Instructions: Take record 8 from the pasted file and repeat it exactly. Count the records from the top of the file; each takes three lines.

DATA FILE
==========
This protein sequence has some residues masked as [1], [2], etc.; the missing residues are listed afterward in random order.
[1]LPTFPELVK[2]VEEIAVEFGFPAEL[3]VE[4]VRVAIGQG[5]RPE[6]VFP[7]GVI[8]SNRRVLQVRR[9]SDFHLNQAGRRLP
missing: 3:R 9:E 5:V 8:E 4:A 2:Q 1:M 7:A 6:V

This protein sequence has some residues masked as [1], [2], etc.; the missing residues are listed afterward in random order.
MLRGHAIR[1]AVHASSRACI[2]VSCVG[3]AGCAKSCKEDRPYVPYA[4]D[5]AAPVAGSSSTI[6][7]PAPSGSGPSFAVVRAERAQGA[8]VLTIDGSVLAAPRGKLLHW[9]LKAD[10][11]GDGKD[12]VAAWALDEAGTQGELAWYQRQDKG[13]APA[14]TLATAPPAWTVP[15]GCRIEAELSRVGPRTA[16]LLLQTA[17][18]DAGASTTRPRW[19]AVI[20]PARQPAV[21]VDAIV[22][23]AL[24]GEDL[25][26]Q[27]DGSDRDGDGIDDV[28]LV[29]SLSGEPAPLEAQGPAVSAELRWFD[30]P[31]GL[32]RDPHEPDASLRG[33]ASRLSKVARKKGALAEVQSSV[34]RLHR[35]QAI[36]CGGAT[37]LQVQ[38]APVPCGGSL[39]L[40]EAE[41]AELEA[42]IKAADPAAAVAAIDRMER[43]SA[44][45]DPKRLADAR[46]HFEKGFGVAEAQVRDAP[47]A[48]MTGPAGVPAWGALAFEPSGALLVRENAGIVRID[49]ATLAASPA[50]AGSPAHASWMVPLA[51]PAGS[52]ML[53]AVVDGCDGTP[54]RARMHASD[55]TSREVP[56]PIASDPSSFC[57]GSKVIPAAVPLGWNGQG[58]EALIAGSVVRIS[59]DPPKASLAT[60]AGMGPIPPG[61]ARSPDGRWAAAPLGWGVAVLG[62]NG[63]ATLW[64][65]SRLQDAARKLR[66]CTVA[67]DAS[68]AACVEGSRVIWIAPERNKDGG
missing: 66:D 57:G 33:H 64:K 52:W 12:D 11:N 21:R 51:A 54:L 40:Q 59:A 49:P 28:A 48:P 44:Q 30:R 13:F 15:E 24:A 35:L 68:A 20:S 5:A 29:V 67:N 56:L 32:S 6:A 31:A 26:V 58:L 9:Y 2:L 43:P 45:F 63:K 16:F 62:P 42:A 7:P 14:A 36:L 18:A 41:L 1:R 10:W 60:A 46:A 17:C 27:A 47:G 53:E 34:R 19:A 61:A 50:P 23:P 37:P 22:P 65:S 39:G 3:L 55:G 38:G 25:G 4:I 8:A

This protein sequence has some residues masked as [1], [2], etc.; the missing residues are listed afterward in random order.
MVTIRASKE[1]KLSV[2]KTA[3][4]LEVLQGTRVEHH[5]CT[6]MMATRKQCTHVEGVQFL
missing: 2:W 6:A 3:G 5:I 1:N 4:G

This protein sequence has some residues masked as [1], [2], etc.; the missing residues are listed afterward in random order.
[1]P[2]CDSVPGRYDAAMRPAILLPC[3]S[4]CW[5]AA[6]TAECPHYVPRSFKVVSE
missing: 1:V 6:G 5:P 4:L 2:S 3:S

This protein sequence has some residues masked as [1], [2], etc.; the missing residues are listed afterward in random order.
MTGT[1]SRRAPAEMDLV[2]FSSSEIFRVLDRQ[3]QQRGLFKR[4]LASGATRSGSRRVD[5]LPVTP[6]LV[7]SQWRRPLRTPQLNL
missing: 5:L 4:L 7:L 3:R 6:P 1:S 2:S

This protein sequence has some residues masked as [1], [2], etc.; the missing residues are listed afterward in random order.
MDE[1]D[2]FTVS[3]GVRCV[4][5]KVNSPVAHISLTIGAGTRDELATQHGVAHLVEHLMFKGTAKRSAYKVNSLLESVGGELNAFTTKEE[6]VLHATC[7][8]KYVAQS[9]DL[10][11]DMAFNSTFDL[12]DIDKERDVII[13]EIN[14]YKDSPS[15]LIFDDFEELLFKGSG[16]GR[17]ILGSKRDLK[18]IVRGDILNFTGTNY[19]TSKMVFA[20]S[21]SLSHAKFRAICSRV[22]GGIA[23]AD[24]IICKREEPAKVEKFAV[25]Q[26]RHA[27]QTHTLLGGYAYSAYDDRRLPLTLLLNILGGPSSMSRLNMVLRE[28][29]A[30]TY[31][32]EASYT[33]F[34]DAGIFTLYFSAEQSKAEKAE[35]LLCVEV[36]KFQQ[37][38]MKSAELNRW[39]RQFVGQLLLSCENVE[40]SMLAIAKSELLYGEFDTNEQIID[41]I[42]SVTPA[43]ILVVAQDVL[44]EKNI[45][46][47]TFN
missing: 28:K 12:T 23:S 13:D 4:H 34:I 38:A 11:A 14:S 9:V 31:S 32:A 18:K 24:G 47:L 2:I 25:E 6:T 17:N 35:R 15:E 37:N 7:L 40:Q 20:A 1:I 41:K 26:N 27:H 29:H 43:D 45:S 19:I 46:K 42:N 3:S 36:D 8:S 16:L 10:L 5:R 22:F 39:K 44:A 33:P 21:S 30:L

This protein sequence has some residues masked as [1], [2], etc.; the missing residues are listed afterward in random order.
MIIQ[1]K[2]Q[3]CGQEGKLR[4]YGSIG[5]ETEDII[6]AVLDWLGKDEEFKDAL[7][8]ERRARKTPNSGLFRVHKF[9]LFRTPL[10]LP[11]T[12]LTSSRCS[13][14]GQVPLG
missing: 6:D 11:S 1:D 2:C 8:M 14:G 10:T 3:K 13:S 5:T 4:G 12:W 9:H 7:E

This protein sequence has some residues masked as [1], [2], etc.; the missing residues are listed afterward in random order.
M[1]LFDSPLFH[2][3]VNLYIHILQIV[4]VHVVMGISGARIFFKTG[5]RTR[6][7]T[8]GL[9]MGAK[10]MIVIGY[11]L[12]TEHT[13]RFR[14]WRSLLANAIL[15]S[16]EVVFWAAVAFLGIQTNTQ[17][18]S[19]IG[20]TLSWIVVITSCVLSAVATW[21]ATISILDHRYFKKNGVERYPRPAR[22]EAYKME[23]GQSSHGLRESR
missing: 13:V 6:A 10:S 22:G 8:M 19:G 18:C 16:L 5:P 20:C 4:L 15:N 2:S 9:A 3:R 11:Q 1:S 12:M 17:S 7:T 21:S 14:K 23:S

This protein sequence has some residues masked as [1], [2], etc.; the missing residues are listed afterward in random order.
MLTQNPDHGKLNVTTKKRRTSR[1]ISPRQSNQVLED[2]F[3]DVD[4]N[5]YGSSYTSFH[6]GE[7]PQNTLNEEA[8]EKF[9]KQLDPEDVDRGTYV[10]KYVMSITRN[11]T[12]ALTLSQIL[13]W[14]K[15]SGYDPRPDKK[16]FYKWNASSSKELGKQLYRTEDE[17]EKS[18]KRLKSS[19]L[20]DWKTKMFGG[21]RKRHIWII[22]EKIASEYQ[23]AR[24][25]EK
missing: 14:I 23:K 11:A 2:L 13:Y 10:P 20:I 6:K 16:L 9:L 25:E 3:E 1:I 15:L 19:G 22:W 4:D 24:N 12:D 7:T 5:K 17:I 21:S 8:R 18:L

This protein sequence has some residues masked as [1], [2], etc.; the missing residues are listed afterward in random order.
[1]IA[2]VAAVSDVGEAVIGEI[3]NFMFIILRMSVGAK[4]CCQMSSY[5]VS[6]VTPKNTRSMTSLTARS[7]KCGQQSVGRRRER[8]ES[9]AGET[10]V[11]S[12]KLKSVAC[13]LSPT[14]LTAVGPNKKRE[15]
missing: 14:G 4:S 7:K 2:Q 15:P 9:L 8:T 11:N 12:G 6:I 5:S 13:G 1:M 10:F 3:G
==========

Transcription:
This protein sequence has some residues masked as [1], [2], etc.; the missing residues are listed afterward in random order.
M[1]LFDSPLFH[2][3]VNLYIHILQIV[4]VHVVMGISGARIFFKTG[5]RTR[6][7]T[8]GL[9]MGAK[10]MIVIGY[11]L[12]TEHT[13]RFR[14]WRSLLANAIL[15]S[16]EVVFWAAVAFLGIQTNTQ[17][18]S[19]IG[20]TLSWIVVITSCVLSAVATW[21]ATISILDHRYFKKNGVERYPRPAR[22]EAYKME[23]GQSSHGLRESR
missing: 13:V 6:A 10:S 22:G 8:M 19:G 18:C 16:L 5:P 20:C 4:L 15:N 2:S 9:A 3:R 11:Q 1:S 12:M 17:S 7:T 21:S 14:K 23:S